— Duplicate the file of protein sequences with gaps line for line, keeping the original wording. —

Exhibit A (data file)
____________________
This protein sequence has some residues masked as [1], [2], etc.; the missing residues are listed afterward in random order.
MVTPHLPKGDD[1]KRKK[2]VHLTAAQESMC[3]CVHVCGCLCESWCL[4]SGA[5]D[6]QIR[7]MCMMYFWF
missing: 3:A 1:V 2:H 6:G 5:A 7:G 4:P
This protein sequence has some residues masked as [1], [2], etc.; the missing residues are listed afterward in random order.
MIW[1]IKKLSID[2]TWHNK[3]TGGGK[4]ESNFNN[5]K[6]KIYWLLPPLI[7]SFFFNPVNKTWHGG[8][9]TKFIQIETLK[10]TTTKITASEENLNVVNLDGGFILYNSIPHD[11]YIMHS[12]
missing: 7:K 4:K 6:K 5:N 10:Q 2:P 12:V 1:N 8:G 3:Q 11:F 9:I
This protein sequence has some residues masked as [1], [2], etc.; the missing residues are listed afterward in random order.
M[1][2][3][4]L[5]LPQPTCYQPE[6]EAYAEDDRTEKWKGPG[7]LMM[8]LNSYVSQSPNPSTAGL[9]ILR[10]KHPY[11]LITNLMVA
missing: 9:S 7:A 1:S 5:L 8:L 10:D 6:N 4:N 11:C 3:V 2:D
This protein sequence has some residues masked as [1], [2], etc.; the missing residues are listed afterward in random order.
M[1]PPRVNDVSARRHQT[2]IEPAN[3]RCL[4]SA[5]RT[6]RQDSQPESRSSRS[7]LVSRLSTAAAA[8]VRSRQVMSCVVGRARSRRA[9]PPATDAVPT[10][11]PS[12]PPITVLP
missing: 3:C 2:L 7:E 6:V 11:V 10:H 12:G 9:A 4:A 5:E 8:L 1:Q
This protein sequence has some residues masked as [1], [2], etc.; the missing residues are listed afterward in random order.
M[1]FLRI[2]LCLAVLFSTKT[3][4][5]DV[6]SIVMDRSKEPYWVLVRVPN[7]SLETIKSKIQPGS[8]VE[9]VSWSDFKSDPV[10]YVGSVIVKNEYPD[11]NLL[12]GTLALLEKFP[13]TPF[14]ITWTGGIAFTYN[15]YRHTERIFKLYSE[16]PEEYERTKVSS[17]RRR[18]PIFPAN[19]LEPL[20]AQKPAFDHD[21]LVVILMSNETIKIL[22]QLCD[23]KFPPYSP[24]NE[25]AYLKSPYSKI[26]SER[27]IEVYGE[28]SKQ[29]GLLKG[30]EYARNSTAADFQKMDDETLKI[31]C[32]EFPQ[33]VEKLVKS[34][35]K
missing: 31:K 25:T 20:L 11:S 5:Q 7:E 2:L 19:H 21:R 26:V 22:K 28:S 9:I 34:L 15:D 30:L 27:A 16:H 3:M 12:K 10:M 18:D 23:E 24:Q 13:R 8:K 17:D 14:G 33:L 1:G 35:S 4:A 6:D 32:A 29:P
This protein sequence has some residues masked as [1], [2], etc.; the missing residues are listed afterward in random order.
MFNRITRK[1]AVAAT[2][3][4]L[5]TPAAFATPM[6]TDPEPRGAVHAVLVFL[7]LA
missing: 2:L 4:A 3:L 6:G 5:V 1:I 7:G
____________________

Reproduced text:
This protein sequence has some residues masked as [1], [2], etc.; the missing residues are listed afterward in random order.
MVTPHLPKGDD[1]KRKK[2]VHLTAAQESMC[3]CVHVCGCLCESWCL[4]SGA[5]D[6]QIR[7]MCMMYFWF
missing: 3:A 1:V 2:H 6:G 5:A 7:G 4:P
This protein sequence has some residues masked as [1], [2], etc.; the missing residues are listed afterward in random order.
MIW[1]IKKLSID[2]TWHNK[3]TGGGK[4]ESNFNN[5]K[6]KIYWLLPPLI[7]SFFFNPVNKTWHGG[8][9]TKFIQIETLK[10]TTTKITASEENLNVVNLDGGFILYNSIPHD[11]YIMHS[12]
missing: 7:K 4:K 6:K 5:N 10:Q 2:P 12:V 1:N 8:G 3:Q 11:F 9:I
This protein sequence has some residues masked as [1], [2], etc.; the missing residues are listed afterward in random order.
M[1][2][3][4]L[5]LPQPTCYQPE[6]EAYAEDDRTEKWKGPG[7]LMM[8]LNSYVSQSPNPSTAGL[9]ILR[10]KHPY[11]LITNLMVA
missing: 9:S 7:A 1:S 5:L 8:L 10:D 6:N 4:N 11:C 3:V 2:D
This protein sequence has some residues masked as [1], [2], etc.; the missing residues are listed afterward in random order.
M[1]PPRVNDVSARRHQT[2]IEPAN[3]RCL[4]SA[5]RT[6]RQDSQPESRSSRS[7]LVSRLSTAAAA[8]VRSRQVMSCVVGRARSRRA[9]PPATDAVPT[10][11]PS[12]PPITVLP
missing: 3:C 2:L 7:E 6:V 11:V 10:H 12:G 9:A 4:A 5:E 8:L 1:Q
This protein sequence has some residues masked as [1], [2], etc.; the missing residues are listed afterward in random order.
M[1]FLRI[2]LCLAVLFSTKT[3][4][5]DV[6]SIVMDRSKEPYWVLVRVPN[7]SLETIKSKIQPGS[8]VE[9]VSWSDFKSDPV[10]YVGSVIVKNEYPD[11]NLL[12]GTLALLEKFP[13]TPF[14]ITWTGGIAFTYN[15]YRHTERIFKLYSE[16]PEEYERTKVSS[17]RRR[18]PIFPAN[19]LEPL[20]AQKPAFDHD[21]LVVILMSNETIKIL[22]QLCD[23]KFPPYSP[24]NE[25]AYLKSPYSKI[26]SER[27]IEVYGE[28]SKQ[29]GLLKG[30]EYARNSTAADFQKMDDETLKI[31]C[32]EFPQ[33]VEKLVKS[34][35]K
missing: 31:K 25:T 20:L 11:S 5:Q 7:E 2:L 19:H 21:R 26:V 22:K 28:S 9:I 34:L 15:D 30:L 27:A 16:H 3:M 12:K 10:M 18:D 23:E 24:Q 13:R 8:K 17:D 14:G 33:L 1:G 35:S 4:A 6:D 32:A 29:P
This protein sequence has some residues masked as [1], [2], etc.; the missing residues are listed afterward in random order.
MFNRITRK[1]AVAAT[2][3][4]L[5]TPAAFATPM[6]TDPEPRGAVHAVLVFL[7]LA
missing: 2:L 4:A 3:L 6:G 5:V 1:I 7:G